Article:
Through the first six months of fiscal 2021, the US government ran a record $1.7 trillion budget deficit. Federal Reserve Chairman Jerome Powell said this is sustainable – for now.
During a webinar sponsored by the Economic Club of Washington DC, Powell said the economy can handle the current debt load. But he did warn that the long-term trajectory of the US budget is unsustainable.
Prices are going up. The Federal Reserve is printing money at an unprecedented rate. The US government continues to borrow and spend at a torrid pace. As Peter Schiff put it in a recent podcast, we’re adrift in a sea of inflation. Gold is supposed to be an inflation hedge. So, why isn’t the price of gold climbing right now?
In a nutshell, rising bond yields have created significant headwinds for gold. And the mainstream is reading rising yields and their relationship to gold all wrong.
On Wednesday, the House gave final approval to coronavirus stimulus bill 3.0. For those keeping score at home, that brings total stimulus spending approved during the pandemic to $5 trillion.
So, what exactly is all of this money going to be spent on? And who is going to pay for it?
Bond yields spiked. The stock market threw a tantrum. Reuters analyst Dhara Ranasinghe called it “a tussle over borrowing costs.”
The Fed won round 1, thanks to a little help from the Aussies. But even the mainstream seems to have noticed that this wrestling match isn’t over and the Fed may be forced to take real action soon. As Ranasinghe put it, “Round Two, and perhaps even Round Three, are inevitable, and they may require policy action rather than just words.”
By policy action, they mean upping quantitative easing – exactly as Peter Schiff has predicted.
Talk of hiking the minimum wage at the national level has ramped up in recent weeks. With the Democrats controlling the House and the Senate, and Joe Biden in the White House, it seems increasingly likely that we’ll soon see a federal $15 per hour minimum.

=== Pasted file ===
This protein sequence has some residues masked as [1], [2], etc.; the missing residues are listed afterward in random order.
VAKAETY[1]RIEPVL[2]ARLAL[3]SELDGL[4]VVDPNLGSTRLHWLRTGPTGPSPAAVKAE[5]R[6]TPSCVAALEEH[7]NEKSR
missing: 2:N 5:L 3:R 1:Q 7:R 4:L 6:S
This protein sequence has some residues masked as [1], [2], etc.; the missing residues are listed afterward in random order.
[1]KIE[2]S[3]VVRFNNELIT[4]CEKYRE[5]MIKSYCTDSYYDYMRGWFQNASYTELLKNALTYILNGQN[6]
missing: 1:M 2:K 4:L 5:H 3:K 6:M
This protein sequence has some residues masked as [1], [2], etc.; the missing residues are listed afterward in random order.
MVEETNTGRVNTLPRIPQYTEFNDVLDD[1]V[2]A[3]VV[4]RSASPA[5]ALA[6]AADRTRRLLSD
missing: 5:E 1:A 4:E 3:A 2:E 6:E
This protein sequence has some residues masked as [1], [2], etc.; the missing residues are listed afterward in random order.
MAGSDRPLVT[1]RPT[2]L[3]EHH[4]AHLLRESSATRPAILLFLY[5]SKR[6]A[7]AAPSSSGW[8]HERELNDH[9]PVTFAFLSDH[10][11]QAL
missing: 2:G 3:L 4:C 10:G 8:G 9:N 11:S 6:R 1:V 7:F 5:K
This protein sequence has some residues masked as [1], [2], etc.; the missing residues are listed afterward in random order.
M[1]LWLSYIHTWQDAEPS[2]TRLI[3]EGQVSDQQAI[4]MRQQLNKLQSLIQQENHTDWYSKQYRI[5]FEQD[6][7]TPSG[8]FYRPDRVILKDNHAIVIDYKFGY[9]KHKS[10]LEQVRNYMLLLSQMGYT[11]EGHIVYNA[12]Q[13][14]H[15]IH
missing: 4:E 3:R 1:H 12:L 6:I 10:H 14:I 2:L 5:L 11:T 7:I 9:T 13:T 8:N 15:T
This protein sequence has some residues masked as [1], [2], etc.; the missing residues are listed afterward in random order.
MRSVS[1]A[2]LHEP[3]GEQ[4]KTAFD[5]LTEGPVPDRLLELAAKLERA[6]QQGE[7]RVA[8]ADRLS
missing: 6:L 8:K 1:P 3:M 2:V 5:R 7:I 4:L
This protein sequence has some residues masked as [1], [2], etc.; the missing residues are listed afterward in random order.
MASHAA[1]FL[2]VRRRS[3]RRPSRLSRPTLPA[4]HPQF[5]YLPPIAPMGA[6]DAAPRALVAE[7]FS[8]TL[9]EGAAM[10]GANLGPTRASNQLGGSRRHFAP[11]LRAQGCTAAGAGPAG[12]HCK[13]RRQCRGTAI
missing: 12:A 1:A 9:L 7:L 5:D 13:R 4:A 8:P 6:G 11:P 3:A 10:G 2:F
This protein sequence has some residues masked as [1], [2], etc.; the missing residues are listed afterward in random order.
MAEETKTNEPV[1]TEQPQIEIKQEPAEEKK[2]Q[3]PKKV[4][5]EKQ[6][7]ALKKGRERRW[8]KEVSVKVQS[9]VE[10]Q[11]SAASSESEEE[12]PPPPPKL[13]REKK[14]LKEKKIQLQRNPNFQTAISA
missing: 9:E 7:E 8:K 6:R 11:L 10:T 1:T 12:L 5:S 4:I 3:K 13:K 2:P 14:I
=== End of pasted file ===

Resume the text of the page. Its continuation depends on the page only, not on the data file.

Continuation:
In other words, it may soon be illegal to take a job that pays less than $15 an hour.
The tale of GameStop has much more to say about the current state of investing.”
The central idea in the classic Mel Brooks comedy “The Producers” is that unscrupulous Broadway impresarios could succeed fabulously by creating a play so uniquely awful that it would close on its first day. Their idea was to oversubscribe shares to investors, to the point where hundreds of percentages of ownership could be claimed. But if the show failed spectacularly, there would be no proceeds to fight over, all the investors would accept that their shares were worthless, and no one would know that they had been conned. The producers could pocket the excess money. The only way they could fail would be by producing a hit.
If you’re following the markets at all, you know that the price of GameStop stock skyrocketed this week. As the story goes, it was primarily driven up by retail investors on platforms such as Robinhood, and pushed by social media posts, particularly on Reddit. Now, these so-called Reddit-Raiders have set their eyes on silver.
This year will mark the 50th anniversary of President Richard Nixon severing America – and the world – from its last tie to the gold standard. The rapid devaluing of the dollar is the most obvious result. But another consequence has been an enormous national debt that continues to grow at a staggering pace. Most people don’t realize it, but this is a direct and intentional result of the current fiat money system.
During testimony before the Senate Finance Committee, Treasury Secretary-nominee Janet Yellen talked out of both sides of her mouth. She acknowledged that too much debt is problematic, but in the same sentence, insisted we need to “act big” to rescue the economy.
With the coronavirus pandemic serving as a backdrop, 2020 was a record-breaking year in many ways. And some of the economic records that fell were, shall we say, less than ideal. In fact, the impacts of these records will almost certainly ripple through the economy as we move into 2021.
Here are three records that fell last year that didn’t get nearly as much attention as they should have.